27.09.2013 - UNESCO Office in Jakarta

Timor-Leste National Workshop on Validation of Local and Indigenous Knowledge on Disaster Risk Reduction and Management in Small Island and Coastal Communities

© UNESCO/Lisa Hiwasakia participant presenting the results of working group discussion

This Workshop was organized by the National Disaster Management Directorate (NDMD) in Dili, Timor-Leste, on 26-27 September 2013. It was held as an activity of the Strengthening Resilience of Coastal and Small Island Communities towards Hydro‐meteorological Hazards and Climate Change Impacts (StResCom) project, funded by the Japan Funds-in-Trust (JFIT).

The aim of this workshop was to assess and validate the local and indigenous knowledge (LINK) related to disaster risk reduction collected in three project sites in Timor-Leste: Lau-Hata (Liquiça), Maluru-Beaço (Viqueque) and Raimea (Covalima).  The workshop was attended by 32 people, which included researchers at the National Center for Scientific Research, National University of Timor Leste (UNTL-CNIC), who documented the LINKs; scientists; a traditional leader; NGOs working in the field of disaster risk reduction and climate change adaptation; and representatives of the Ministries of Social Solidarity, Education, Agriculture and Fisheries, and the State Secretariat for Environment.  The discussions focussed on providing empirical and/or scientific explanations on LINKs documented on: traditional ceremonies, rituals and customary law; traditional food, materials, and structures; observations of the sea, sky and wind; animals and insect behavior, and observations of plants.  The participants were then asked to make suggestions on LINKs to be integrated with scientific knowledge and be popularized, and to make recommendations on the educational & awareness-raising materials that integrate LINKs with science.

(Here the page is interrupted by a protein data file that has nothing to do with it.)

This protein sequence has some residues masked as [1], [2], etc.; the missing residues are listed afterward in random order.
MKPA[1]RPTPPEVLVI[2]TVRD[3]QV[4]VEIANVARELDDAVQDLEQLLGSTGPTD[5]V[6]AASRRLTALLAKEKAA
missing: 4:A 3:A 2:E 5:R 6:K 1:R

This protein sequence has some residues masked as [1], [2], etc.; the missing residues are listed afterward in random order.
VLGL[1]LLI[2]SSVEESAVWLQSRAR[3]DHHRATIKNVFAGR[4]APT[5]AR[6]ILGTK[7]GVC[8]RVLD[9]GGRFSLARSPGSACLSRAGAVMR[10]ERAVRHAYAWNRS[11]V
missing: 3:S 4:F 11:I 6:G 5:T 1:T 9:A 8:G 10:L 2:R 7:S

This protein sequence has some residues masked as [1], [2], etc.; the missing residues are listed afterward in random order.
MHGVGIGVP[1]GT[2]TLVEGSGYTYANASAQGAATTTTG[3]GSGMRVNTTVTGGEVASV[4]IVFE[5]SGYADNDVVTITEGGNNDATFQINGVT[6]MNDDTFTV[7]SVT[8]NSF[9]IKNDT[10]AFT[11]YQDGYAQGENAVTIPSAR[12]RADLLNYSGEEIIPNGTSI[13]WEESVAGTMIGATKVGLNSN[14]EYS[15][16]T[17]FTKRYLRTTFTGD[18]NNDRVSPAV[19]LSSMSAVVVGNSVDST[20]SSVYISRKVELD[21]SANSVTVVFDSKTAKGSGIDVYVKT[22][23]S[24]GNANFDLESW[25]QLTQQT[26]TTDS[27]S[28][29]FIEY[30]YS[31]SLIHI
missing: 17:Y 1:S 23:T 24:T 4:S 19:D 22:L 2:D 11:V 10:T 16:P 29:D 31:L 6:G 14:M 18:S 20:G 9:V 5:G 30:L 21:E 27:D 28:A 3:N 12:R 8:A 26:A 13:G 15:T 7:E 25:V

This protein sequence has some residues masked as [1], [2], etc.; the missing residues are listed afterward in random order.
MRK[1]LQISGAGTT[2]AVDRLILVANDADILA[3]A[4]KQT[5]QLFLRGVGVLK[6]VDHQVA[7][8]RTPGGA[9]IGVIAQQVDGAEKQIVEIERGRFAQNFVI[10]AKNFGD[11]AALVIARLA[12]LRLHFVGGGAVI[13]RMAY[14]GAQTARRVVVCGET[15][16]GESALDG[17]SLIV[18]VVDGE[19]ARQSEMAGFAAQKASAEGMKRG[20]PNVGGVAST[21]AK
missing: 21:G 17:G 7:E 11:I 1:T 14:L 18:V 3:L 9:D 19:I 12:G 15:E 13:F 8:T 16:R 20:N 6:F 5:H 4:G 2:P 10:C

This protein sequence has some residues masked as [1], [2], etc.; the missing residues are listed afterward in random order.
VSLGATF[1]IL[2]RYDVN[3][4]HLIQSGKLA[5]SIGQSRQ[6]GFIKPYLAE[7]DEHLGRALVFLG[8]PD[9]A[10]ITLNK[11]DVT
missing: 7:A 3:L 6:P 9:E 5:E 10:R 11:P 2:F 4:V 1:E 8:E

At the workshop, the participants agreed on the importance of increasing awareness of communities on use of LINKs that can be empirically or scientifically explained, such as observations of the clouds, wind, waves and migratory birds to predict hazards; and use of local wild foods in case of drought.  There were mixed views on the best ways to use tara bandu (customary law) and rituals such as queror (stopping rain) in awareness-raising materials.  

Based on the recommendations of the national workshop, the next step for the StResCom project in Timor-Leste is to develop educational and awareness-raising materials.  The materials developed will then be disseminated, and capacity-building workshops will be held.

StResCom is a three-phase project being implemented in three countries: Indonesia, the Philippines, and Timor Leste.  Now in its third phase, organizations in each country will strategically disseminate the educational materials developed, demonstrate the importance of LINK for disaster risk reduction and climate change adaptation in pilot communities by using self-assessment tools developed in the second phase, build capacities of government entities and scientists to incorporate LINK in disaster risk reduction policies in each country, and implement advocacy campaigns to encourage use of LINK for disaster risk reduction and climate change adaptation.  The final regional workshop to be held in June 2014 will share lessons learned and “good practices” widely among coastal and small island communities in the region.

For more information on the StResCom project, please contact Ms Lisa Hiwasaki (l.hiwasaki[at]unesco.org) or click here




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